A rather special exhibition opened in Fitzrovia's Coningsby Gallery yesterday. London's Underworld Unearthed: The Secret Life Of The Rookery charts the grim history of St Giles, one of the most impoverished neighbourhoods of the 18th and 19th centuries.
The exhibition is unique in bringing together recent archaeology, original art work, literary quotations, well-researched historical insights and a touch of psychogeography.
Visitors get a chance to see artefacts unearthed during construction of Central St Giles, that contentious orange, green and yellow complex behind Centrepoint. Alongside are tales of squalor from the rookeries, where every fourth property was a gin shop. To borrow a line from a great man, you will never find a more a wretched hive of scum and villainy.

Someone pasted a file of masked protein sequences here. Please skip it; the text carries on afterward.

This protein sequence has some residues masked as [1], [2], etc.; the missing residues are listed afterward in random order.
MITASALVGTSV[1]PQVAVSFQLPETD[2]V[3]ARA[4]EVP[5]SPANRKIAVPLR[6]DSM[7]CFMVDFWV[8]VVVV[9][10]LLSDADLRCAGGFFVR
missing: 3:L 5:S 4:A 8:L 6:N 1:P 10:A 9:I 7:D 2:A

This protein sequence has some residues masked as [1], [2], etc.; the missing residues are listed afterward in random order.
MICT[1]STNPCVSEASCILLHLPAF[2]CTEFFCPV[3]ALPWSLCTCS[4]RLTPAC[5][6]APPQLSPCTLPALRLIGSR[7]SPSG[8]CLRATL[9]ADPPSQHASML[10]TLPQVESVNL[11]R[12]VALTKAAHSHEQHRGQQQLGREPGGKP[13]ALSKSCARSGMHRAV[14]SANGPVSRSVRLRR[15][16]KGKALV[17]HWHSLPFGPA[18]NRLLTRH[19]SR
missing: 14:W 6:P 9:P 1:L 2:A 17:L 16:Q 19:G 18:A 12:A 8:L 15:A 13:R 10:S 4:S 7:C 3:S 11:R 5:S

The exhibition is brought to life by a series of drawings by artist Jane Palm-Gold. The artist also provided much of the historical research for the show, spending six years in archives and libraries.
Shown alongside the potsherds and clay pipes excavated by Museum of London Archaeology, this is a splendid, rounded exhibition of 18th Century slum life. One not to be missed by anyone interested in London's social history.
London's Underworld Unearthed: The Secret Life Of The Rookery is at Coningsby Gallery, 30 Tottenham Street, until 3 June. Entrance is free. Free talks take place in the gallery on 21, 22 and 28 May, all at 3pm.